Warren Elliot Henry was born in Evergreen, Alabama, on a peanut farm where George Washington Carver lived and did research during the summer months. Both his parents were graduates of Tuskegee Institute, and young Warren was reading when he was four, occasionally going on walks with his father and Carver. He, too, attended Tuskegee Institute, where he majored in three subjects: mathematics, English, and French, earning a Bachelor of Science. He served as principal at a segregated school in rural Ardmore, AL. While there, he received a summer scholarship to Atlanta University, where, in graduate school, he taught classes at Spelman and Morehouse Colleges.
In 1937, Henry earned a Master of Science in Organic Chemistry from Atlanta University. In 1941, he earned a Ph.D. in Physical Chemistry from the University of Chicago. He wanted to continue with research, and a Ph.D. should have guaranteed him a research position. But, in those days, only the historically Black schools offered him a job teaching. Thus, he returned to Tuskegee Institute, where some of his students were members of the 99th Pursuit Squadron, the Tuskegee Airmen.
From there, Henry secured a position at the Massachusetts Institute of Technology (MIT)’s Top-secret Radiation Laboratory. From 1943-1946, he developed video amplifiers used in portable radar systems on warships. He then became chair of the Department of Physics at Morehouse College, and the summer after his year at Morehouse, Henry moved on to the Office of Naval Research, where he stayed for 12 years, from 1948-1960.
During the 1950s, his research and knowledge of materials at extremely low temperatures were probably unsurpassed in America. While at the Naval Research Laboratory, Henry headed the group that installed the high-field Bitter Magnet. Henry also worked at the University of California-Berkeley as a guest investigator at the Giauque Lab under the auspices of Glenn Seaborg.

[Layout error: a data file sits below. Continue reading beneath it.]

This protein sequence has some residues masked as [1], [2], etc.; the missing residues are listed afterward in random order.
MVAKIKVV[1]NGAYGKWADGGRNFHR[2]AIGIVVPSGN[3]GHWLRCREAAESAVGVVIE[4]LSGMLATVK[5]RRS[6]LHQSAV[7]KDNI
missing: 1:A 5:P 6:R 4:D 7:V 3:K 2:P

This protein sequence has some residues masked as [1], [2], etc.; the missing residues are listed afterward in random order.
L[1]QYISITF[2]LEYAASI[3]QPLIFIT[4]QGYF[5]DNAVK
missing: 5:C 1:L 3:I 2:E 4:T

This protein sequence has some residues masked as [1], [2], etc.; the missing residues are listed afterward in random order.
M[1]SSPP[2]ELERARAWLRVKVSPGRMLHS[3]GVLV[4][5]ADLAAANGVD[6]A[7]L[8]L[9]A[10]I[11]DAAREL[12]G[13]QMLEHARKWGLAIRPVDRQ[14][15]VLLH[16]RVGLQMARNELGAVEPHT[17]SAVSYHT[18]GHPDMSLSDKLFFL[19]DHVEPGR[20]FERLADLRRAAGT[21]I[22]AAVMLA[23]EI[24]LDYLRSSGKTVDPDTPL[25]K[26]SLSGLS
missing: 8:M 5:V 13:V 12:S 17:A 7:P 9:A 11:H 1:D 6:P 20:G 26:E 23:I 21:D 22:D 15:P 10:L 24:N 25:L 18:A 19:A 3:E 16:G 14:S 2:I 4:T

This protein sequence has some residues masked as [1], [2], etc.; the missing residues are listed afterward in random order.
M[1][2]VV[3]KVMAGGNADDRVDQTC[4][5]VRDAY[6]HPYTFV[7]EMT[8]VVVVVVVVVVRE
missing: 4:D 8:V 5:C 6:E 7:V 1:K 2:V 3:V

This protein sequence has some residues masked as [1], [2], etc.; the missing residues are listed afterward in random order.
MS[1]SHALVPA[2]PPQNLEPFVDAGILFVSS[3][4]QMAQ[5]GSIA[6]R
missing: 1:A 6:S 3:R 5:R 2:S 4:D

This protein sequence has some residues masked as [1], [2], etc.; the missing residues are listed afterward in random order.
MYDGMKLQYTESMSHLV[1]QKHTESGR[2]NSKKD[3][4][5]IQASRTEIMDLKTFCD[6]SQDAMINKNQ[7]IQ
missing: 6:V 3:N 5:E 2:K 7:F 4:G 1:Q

In the 1960s, while at Lockheed Space and Missile Co., he developed guidance systems for the detection of submarines and helped design the hovercraft specially developed for night fighting during the Vietnam War. Henry’s nearly seven decades of work in magnetism and superconductivity have earned him praise as one of the most eminent African American scientists in American history.
He wrote or contributed to hundreds of scientific articles and co-authored the 1934 book “Procedures in Elementary Qualitative Chemical Analysis.” His monograph on Para magnetism (Halliday and Resnick Electricity and Magnetism) has been a physics textbook standard for years in the U.S. His demonstration of the proof of non-interacting paramagnetic ions is included in many textbooks. Students are often first introduced to Henry’s work in courses on solid-state physics or material science, where his research is quoted extensively.
Henry was a Fellow of the American Physical Society and the American Association for the Advancement of Science. He was also the recipient of many awards, including The Tuskegee Alumni Award, Carver Award, Outstanding Educator in America, Lifetime Achievement Award in the Community from the National Science Foundation, and the 1997 Technical Achiever of the Year Award from the National Technical Association.
In March 1997, he received the 1st Annual Golden Torch Award for Lifetime Achievement in Engineering, which the National Society of Black Engineers sponsored. He was also awarded the National Science Foundation’s Lifetime Achievement Award in Community Service. He was nominated for the National Medal of Science, the highest U.S. science honor given by the nation’s president. In 1997, Howard University and the Ernest Orlando Lawrence Berkeley National Laboratory in California honored him.
After he retired, Henry continued for another 20 years with a program for Blacks called Minorities Access to Research Careers (MARC), which encourages third and fourth-year college students to join scientific teams. Warren Elliot Henry died on October 31, 2001.